# Parseval's identity

Short description: The energy of a periodic function is the same in the time and frequency domain.

In mathematical analysis, Parseval's identity, named after Marc-Antoine Parseval, is a fundamental result on the summability of the Fourier series of a function. The identity asserts the equality of the energy of a periodic signal (given as the integral of the squared amplitude of the signal) and the energy of its frequency domain representation (given as the sum of squares of the amplitudes). Geometrically, it is a generalized Pythagorean theorem for inner-product spaces (which can have an uncountable infinity of basis vectors).

The identity asserts that the sum of squares of the Fourier coefficients of a function is equal to the integral of the square of the function, $\displaystyle{ \Vert f \Vert^2_{L^2(-\pi,\pi)}= \int_{-\pi}^\pi |f(x)|^2 \, dx=2\pi\sum_{n=-\infty}^\infty |c_n|^2 }$ where the Fourier coefficients $\displaystyle{ c_n }$ of $\displaystyle{ f }$ are given by $\displaystyle{ c_n = \frac{1}{2\pi} \int_{-\pi}^{\pi} f(x) e^{-inx} \, dx. }$

The result holds as stated provided $\displaystyle{ f }$ is a square-integrable function or, more generally, in Lp space $\displaystyle{ L^2[-\pi, \pi]. }$ A similar result is the Plancherel theorem, which asserts that the integral of the square of the Fourier transform of a function is equal to the integral of the square of the function itself. In one-dimension, for $\displaystyle{ f \in L^2(\R), }$ $\displaystyle{ \int_{-\infty}^\infty |\hat{f}(\xi)|^2\,d\xi = \int_{-\infty}^\infty |f(x)|^2\, dx. }$

## Generalization of the Pythagorean theorem

The identity is related to the Pythagorean theorem in the more general setting of a separable Hilbert space as follows. Suppose that $\displaystyle{ H }$ is a Hilbert space with inner product $\displaystyle{ \langle \,\cdot\,, \,\cdot\, \rangle. }$ Let $\displaystyle{ \left(e_n\right) }$ be an orthonormal basis of $\displaystyle{ H }$; i.e., the linear span of the $\displaystyle{ e_n }$ is dense in $\displaystyle{ H, }$ and the $\displaystyle{ e_n }$ are mutually orthonormal:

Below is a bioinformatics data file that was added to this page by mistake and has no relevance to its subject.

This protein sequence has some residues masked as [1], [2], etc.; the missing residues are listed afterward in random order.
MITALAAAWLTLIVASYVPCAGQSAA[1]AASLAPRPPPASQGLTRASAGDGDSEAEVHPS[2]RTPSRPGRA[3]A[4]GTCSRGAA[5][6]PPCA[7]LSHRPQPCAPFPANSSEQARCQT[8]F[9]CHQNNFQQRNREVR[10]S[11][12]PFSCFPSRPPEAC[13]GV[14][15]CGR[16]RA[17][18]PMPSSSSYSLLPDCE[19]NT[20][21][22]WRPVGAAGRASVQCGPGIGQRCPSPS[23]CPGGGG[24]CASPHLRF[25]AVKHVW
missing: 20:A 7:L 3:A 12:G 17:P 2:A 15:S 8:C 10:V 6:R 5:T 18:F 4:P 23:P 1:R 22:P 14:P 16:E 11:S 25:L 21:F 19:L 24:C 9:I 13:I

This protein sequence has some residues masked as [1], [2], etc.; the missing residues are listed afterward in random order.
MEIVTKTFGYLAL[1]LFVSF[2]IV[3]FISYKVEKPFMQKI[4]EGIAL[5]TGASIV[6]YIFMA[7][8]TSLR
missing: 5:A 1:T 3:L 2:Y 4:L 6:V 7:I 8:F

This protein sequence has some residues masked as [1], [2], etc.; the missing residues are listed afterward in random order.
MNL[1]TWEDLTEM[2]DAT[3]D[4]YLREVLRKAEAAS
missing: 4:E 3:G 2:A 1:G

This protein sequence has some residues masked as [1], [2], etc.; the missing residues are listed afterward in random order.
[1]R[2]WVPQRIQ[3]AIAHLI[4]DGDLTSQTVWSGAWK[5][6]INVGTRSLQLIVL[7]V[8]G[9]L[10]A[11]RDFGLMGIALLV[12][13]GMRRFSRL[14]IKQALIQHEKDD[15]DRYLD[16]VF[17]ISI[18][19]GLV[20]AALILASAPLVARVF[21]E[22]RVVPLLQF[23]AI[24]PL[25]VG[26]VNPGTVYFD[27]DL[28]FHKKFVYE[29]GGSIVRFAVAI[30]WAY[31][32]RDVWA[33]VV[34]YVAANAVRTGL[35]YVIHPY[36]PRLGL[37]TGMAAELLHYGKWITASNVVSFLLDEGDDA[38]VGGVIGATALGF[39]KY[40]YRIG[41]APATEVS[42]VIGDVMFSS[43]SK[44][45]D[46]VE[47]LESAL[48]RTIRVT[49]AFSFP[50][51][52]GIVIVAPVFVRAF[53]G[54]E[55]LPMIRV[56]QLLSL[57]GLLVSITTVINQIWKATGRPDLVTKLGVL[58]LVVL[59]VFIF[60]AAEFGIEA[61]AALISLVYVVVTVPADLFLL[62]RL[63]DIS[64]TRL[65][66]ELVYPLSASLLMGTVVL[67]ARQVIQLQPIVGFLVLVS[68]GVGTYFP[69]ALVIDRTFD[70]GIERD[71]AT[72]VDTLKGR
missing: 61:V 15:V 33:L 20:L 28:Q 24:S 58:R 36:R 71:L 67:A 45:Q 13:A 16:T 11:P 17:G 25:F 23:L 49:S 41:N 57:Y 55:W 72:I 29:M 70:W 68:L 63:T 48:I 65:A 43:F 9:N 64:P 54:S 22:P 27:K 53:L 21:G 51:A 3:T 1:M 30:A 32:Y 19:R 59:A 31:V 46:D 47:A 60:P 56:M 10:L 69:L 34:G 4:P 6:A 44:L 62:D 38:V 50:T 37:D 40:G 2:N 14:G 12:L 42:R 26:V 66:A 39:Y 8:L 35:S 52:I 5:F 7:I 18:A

$\displaystyle{ \langle e_m, e_n\rangle = \begin{cases} 1 & \mbox{if}~ m = n \\ 0 & \mbox{if}~ m \neq n. \end{cases} }$

Then Parseval's identity asserts that for every $\displaystyle{ x \in H, }$ $\displaystyle{ \sum_n \left|\left\langle x, e_n \right\rangle\right|^2 = \|x\|^2. }$

This is directly analogous to the Pythagorean theorem, which asserts that the sum of the squares of the components of a vector in an orthonormal basis is equal to the squared length of the vector. One can recover the Fourier series version of Parseval's identity by letting $\displaystyle{ H }$ be the Hilbert space $\displaystyle{ L^2[-\pi, \pi], }$ and setting $\displaystyle{ e_n = \frac{e^{-i n x}}{\sqrt{2 \pi}} }$ for $\displaystyle{ n \in \Z. }$

More generally, Parseval's identity holds in any inner product space, not just separable Hilbert spaces. Thus suppose that $\displaystyle{ H }$ is an inner-product space. Let $\displaystyle{ B }$ be an orthonormal basis of $\displaystyle{ H }$; that is, an orthonormal set which is total in the sense that the linear span of $\displaystyle{ B }$ is dense in $\displaystyle{ H. }$ Then $\displaystyle{ \|x\|^2 = \langle x,x\rangle = \sum_{v\in B}\left|\langle x, v\rangle\right|^2. }$

The assumption that $\displaystyle{ B }$ is total is necessary for the validity of the identity. If $\displaystyle{ B }$ is not total, then the equality in Parseval's identity must be replaced by $\displaystyle{ \, \geq, }$ yielding Bessel's inequality. This general form of Parseval's identity can be proved using the Riesz–Fischer theorem.